in Colorado there is an annual gap of almost 21,000 rental homes for households
earning less than about $18,000 per year. (John Kefalas, Public Policy Advocate,
Catholic Charities, Fort Collins, CO)
CC Florida
Project-based vouchers are extremely helpful and effective and should be
expanded for specific population needs such as language-limited groups,
substance abusers, and victims of domestic violence. There are not enough of
these special population, project-based initiatives. There should be a “carve-out”
of existing or new funding for demonstration of this approach in every HUD
4. Should consumer-based assistance also be made available to
low-income homeowners with severe housing cost burdens? If
so, how should this be done?
CC Brooklyn and Queens
Other housing opportunities need to be available for low-income
homeowners with severe housing cost burdens.
CC Colorado
a) Consumer based assistance should be available to low-income
homeowners with severe housing cost burdens because there are people that
have worked their way to home ownership but possibly ran into hard times and
may need a boost to get on their feet again. Helping them would prevent them
losing everything and eventually ending up on the voucher system. (Lori Romo,
Asst. Director, Greeley Transitional House)
b) Another issue here is the issue of maintaining homes in good condition
and making them energy efficient. Often times people who are low-income or on
fixed incomes (like seniors) can’t afford to keep their homes in good working
order or the furnace goes and then unless there is some kind of program that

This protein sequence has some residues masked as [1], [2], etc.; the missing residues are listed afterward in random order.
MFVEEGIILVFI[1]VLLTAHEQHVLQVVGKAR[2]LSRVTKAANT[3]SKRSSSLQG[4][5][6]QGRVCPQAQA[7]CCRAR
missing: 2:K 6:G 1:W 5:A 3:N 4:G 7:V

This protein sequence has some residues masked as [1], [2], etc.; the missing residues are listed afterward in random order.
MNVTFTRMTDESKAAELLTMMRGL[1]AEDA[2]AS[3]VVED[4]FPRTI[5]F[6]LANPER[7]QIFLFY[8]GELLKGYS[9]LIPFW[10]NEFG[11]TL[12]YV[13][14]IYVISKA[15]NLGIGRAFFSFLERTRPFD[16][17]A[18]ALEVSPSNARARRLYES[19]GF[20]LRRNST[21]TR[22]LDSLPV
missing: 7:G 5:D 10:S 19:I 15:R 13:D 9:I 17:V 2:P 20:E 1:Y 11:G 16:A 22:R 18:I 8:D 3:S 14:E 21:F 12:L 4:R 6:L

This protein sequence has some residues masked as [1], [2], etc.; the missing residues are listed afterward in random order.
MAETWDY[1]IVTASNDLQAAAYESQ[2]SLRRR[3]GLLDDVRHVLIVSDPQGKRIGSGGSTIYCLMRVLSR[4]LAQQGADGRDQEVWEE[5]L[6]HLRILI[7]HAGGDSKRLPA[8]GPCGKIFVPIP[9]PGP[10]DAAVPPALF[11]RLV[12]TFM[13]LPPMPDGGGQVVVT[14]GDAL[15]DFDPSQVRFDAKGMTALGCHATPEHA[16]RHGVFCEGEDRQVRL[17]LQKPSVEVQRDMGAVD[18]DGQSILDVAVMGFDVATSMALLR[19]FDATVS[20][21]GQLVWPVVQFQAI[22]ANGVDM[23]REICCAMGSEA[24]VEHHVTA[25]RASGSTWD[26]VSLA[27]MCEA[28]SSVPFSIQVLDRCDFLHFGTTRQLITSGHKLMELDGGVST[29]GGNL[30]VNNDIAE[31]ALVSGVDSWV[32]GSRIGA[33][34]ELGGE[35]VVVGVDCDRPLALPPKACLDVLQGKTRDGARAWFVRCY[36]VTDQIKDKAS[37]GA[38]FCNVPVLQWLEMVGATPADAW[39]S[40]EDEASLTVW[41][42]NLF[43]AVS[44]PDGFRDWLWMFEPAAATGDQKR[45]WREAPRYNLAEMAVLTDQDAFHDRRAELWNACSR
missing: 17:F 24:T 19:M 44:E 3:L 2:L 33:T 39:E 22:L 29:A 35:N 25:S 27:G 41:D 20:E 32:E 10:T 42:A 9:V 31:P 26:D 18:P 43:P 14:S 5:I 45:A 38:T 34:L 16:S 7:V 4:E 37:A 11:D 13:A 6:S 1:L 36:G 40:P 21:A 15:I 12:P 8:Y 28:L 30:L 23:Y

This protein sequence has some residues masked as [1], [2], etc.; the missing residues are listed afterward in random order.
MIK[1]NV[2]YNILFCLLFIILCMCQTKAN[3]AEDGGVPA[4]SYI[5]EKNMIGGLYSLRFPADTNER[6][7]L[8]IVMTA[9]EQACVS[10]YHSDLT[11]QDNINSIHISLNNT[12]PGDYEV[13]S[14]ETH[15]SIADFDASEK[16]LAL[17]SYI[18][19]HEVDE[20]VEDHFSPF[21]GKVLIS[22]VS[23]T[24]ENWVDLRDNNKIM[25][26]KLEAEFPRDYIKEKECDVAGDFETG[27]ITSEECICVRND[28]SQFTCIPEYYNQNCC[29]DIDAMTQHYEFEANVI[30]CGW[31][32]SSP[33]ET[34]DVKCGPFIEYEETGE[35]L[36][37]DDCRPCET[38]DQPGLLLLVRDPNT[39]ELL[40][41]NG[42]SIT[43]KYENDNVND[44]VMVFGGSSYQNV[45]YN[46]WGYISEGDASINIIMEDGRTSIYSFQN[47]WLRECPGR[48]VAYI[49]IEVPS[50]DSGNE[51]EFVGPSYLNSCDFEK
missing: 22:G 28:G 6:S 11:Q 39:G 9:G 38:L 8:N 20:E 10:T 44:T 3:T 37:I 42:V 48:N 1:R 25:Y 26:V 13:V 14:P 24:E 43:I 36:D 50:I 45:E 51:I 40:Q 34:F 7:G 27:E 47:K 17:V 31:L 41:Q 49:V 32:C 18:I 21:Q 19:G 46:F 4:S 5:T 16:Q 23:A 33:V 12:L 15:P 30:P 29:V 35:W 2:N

helps with weatherization and other such matters, it is very hard for the
household. There can be set asides or earmarked public/private funds to
specifically address these issues. An example here in Fort Collins, CO is the
ZILCH program that provides no-interest loans if you are upgrading your furnace
or hot water heater to a more efficient one. (John Kefalas, Public Policy
Advocate, Catholic Charities, Fort Collins, CO)
CC Florida
Yes. See response to item 1 above.
CC Boston
The effectiveness of vouchers is tied to supply and demand. Transferable
vouchers make sense where there is a supply of housing units available.
Moreover, it is less likely that the holder will be discriminated against, since the
unit needs to be occupied. However, where there is no supply of available units,
vouchers are worthless. Proposal – tie vouchers to new housing production, so
that financing can be readily obtainable for new units since there is a guaranteed
income stream to support the mortgage.
CC Ohio
We have had good tenants through the Section 8 program. I support the
philosophy behind tenant based vouchers/certificates but I think there are
situations that call for project based as well. For example, we are partners in an
apartment complex rescued from HUD foreclosure and renovated through the tax
credit program. Cash flow on this project is very tight with occupancy running at
about 70%. We loose many tenants for inability to pay. Some project based
rental assistance would help to stabilize this important source of affordable
Housing Finance